BreadX video shoot

Four classmates work to record a video for the BreadX online course.

A lot of science, engineering, artistry, and culture have gone into that piece of crusty, buttered bread devoured at the dinner table. It’s those elements that are the basis for a new open online course, BreadX, soon to be launched by Colgate first-year undergraduates for use by school-age students, grades six and up, worldwide.

Starting November 15, BreadX: From Ground to Global, on the EdX Edge platform, will guide participants in scholarly exploration of one of the world’s most ubiquitous foods and its global connections.

Fourteen Benton Scholars in Professor Karen Harpp’s first-semester seminar are developing the course, from concept to production and implementation. Logo

“One of the most important and compelling things to realize about this online course is that it is perhaps the first ever designed by students, for students (or at least one of the first). This is really a new approach to online education, in that it is a community experiment in global online course design,” said Harpp. “The design team is asking that everyone who participates become an active collaborator in the process by giving feedback about the course. They want to know how they might improve the educational activities and how they can make the experience more dynamic and effective. So if you join in, please send them your ideas for how to push the frontiers of education in new, exciting, and collaborative directions.”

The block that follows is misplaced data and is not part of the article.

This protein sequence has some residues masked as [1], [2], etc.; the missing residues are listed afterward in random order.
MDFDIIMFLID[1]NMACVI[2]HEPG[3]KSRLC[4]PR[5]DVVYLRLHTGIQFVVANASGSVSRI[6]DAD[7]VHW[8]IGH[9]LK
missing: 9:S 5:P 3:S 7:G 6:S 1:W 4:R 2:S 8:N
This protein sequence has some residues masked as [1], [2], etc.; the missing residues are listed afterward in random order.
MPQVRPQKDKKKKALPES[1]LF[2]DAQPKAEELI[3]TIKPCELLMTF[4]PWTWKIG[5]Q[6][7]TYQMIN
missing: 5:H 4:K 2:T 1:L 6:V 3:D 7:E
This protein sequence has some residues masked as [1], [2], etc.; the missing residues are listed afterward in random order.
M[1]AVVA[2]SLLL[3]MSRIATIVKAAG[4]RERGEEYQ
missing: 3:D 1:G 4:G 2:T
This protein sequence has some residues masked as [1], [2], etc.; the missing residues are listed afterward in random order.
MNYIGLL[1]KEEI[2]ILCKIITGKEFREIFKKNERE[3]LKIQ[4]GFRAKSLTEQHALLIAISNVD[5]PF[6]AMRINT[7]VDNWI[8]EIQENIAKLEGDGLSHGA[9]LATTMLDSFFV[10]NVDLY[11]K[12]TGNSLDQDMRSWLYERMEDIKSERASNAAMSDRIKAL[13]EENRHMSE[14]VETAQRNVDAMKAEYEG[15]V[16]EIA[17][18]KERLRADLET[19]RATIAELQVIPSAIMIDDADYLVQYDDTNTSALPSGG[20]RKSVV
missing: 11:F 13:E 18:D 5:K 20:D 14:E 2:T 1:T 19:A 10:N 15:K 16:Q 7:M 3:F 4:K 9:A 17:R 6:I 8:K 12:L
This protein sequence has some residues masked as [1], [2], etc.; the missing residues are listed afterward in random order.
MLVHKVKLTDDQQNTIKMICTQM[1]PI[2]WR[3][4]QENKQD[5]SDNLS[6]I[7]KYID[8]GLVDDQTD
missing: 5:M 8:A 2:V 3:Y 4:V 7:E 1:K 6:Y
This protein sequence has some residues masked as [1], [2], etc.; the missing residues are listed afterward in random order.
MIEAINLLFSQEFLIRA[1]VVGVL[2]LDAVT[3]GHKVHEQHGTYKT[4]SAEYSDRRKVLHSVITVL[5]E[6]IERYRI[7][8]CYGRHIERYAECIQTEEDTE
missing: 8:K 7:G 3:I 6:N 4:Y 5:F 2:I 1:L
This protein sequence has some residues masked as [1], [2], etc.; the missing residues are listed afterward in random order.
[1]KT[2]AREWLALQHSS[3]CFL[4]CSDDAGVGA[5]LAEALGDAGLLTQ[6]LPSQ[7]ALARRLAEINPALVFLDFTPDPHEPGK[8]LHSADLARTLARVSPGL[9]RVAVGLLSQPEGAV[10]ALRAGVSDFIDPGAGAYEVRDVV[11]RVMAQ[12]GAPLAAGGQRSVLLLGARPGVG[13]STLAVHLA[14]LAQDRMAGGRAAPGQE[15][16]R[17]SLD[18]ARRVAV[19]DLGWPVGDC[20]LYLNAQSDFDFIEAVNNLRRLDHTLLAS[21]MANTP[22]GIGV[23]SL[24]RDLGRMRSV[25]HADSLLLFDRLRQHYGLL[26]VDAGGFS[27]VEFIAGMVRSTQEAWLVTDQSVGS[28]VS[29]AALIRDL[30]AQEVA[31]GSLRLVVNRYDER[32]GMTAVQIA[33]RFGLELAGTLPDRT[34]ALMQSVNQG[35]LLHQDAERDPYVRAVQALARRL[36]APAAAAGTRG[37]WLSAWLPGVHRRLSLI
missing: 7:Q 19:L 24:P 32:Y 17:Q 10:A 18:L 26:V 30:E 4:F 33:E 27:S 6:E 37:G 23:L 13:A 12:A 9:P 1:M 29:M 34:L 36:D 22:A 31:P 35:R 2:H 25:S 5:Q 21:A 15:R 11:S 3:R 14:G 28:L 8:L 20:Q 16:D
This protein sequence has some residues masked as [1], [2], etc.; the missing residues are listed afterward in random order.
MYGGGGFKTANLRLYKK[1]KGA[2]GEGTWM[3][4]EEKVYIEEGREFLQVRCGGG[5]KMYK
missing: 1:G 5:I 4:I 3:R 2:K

The course will provide 10 days of content broken up into five subgroups. One subgroup will be released every other day until all five sections have been made available online.

“Bread can teach us about culture, science, society, and how we can conquer the challenges that face the world today,” said Jennifer Lundt ’19, of Santa Barbara, Calif.

Content includes:

From the Ground: Where do the ingredients for bread originate?

Bread Production: What is the science of making bread?

Food Distribution: How does bread get to your table: The ecological and socioeconomic impacts of food distribution

Cultural Perspectives: What is bread’s place in different cultures around the world, and what can it tell us about global health care and nutrition?

The Global Picture: How do problems that affect us as a planet originate at the local level, and how can everyone make a difference?

“The course will include materials to engage young audiences, with short supplemental readings, fun videos, and lots of discussion,” said Oneida Shushe ’19, of Albany, N.Y.  “One of our goals is to create this caring online community, and one of the ways to do that is to foster a discussion. No matter where you are taking this, bread is probably a big part of your life.”

The content will begin to go live on November 15 via the EdX Edge platform for participants to access whenever it works best for their schedules. Anyone interested in participating or sharing this opportunity with middle schoolers (and anyone equally young at heart!), can register here for more information about BreadX and the students behind the course.

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